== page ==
As Iraqi forces focus on driving ISIS out of Ramadi, two bombings rocked Baghdad yesterday, killing 15 and wounding 42 more. The Associated Press reports that the two car bombs detonated late Thursday night at two hotels in the capital city. While ISIS did not immediately claim responsibility, a government spokesman blamed the group and warned that such attacks will continue while government forces and Shiite militias prosecute their campaign against ISIS militants. “Iraq is in a state of war and what happened in Baghdad is a product of that war."
As the United States reevaluates the campaign against ISIS in Iraq after the fall of Ramadi, the U.S. Army Chief of Staff indicated he was open to embedding U.S. troops with Iraqi forces. DefenseOne writes that Gen. Raymond Odierno said yesterday that “Embedded advisors, with increased risk to our soldiers, probably would make this more effective.” While also voicing approval for deploying more Army trainers to Iraq, he warned that an increased U.S. military presence could worsen sectarian or ISIS violence in the country.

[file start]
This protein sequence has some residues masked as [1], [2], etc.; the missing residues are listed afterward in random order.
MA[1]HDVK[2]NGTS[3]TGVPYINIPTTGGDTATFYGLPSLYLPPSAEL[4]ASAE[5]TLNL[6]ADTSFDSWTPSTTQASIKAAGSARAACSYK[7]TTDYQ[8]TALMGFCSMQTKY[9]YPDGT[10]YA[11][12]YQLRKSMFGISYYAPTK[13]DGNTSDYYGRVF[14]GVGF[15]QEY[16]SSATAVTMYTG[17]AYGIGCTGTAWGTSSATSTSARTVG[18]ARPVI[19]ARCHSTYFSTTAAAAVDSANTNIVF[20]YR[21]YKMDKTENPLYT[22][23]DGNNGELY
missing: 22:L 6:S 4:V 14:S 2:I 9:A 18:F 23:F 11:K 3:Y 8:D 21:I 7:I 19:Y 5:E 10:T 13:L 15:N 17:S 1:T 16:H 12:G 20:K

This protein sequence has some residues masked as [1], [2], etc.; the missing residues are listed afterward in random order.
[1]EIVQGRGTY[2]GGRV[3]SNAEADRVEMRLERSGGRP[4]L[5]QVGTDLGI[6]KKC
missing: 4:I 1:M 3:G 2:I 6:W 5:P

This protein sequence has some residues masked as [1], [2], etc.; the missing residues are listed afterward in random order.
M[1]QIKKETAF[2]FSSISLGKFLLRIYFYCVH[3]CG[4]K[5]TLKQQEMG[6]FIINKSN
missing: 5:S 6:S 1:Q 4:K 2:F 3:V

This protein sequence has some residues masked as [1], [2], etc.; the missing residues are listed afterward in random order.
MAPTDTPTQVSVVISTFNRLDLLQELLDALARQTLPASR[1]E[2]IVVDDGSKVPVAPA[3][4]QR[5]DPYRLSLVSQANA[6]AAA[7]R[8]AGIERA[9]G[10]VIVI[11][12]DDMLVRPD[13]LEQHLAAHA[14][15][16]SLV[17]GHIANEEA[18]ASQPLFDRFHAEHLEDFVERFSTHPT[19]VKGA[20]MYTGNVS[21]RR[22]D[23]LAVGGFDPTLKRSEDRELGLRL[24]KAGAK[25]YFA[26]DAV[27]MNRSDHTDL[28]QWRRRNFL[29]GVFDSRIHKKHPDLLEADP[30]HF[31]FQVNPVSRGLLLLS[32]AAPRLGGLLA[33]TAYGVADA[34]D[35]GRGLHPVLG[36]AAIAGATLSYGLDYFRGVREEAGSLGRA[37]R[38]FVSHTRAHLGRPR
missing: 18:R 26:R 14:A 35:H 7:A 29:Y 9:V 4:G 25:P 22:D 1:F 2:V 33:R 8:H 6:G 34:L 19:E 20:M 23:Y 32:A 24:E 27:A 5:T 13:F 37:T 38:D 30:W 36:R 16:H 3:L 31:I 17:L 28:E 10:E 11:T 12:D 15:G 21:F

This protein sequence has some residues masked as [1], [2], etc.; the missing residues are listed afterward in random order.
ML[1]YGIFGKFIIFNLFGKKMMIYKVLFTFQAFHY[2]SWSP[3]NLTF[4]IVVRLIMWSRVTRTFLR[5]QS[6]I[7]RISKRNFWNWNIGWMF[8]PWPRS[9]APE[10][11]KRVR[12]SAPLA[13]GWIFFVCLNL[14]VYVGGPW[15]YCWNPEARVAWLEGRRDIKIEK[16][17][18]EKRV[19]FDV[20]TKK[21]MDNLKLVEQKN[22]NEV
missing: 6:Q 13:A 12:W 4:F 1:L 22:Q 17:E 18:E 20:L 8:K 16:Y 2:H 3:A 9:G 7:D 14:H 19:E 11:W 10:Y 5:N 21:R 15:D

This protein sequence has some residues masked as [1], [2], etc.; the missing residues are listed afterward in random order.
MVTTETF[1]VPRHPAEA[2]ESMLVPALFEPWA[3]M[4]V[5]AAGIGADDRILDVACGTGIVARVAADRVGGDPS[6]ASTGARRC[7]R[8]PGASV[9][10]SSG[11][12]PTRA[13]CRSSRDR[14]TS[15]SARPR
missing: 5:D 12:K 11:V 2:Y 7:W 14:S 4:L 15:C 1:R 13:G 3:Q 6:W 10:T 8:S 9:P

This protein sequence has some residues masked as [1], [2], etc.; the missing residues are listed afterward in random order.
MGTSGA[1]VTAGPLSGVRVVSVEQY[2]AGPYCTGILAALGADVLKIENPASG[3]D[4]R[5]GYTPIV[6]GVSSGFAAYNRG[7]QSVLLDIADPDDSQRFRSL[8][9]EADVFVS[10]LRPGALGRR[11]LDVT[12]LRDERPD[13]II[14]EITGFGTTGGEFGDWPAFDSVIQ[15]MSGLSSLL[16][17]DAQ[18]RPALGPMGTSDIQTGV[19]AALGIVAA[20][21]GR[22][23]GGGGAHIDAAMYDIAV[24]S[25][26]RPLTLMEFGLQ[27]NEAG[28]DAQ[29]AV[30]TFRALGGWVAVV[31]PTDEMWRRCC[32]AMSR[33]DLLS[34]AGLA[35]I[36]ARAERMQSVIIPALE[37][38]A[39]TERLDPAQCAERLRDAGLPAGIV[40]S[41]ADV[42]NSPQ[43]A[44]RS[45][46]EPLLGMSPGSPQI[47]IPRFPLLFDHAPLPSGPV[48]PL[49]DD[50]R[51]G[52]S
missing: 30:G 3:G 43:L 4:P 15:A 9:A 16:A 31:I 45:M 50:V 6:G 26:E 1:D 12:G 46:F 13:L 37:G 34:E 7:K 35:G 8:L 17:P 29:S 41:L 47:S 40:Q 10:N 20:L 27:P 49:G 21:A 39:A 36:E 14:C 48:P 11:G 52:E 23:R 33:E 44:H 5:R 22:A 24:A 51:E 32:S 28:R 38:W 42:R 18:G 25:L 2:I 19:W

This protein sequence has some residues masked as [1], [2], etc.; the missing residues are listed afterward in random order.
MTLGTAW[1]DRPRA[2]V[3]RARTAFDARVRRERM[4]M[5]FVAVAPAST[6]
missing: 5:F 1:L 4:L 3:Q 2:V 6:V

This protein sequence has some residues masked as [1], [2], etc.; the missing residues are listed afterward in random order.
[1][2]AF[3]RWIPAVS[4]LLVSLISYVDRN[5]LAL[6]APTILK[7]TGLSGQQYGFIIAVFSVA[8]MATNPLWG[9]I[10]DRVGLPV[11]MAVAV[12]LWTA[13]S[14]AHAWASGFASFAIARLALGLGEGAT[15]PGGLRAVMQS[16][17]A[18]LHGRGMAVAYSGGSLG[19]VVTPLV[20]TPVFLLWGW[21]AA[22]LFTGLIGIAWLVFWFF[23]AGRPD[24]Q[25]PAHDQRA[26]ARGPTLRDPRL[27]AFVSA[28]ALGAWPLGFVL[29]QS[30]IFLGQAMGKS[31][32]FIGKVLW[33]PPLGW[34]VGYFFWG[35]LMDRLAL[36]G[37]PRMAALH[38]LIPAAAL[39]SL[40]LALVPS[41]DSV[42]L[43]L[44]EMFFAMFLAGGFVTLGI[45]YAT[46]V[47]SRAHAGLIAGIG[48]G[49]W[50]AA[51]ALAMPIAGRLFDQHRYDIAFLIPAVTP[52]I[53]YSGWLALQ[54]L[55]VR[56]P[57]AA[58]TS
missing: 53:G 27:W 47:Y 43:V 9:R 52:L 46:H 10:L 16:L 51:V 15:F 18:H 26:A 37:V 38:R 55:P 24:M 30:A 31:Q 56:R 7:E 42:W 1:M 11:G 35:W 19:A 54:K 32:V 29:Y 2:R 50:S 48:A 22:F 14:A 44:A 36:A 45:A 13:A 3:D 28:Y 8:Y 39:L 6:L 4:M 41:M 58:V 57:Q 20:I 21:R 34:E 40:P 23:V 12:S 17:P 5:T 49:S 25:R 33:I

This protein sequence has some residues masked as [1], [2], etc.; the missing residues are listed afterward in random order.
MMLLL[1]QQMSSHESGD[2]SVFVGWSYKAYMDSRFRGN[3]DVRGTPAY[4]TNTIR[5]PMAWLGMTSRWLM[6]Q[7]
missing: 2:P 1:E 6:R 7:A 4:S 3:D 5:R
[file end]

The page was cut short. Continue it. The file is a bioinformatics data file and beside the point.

Elsewhere in Iraq, Iraqi security forces and Shiite militias are fighting to retake the Beiji oil refinery from ISIS militants. Al Jazeera reports that significant sections of the large refinery complex, which has been violently contested for months, came under ISIS control in early May. A combinaton of police, soldiers, and special forces remain in the complex, however, and reportedly have designs on quickly rooting out the ISIS militants.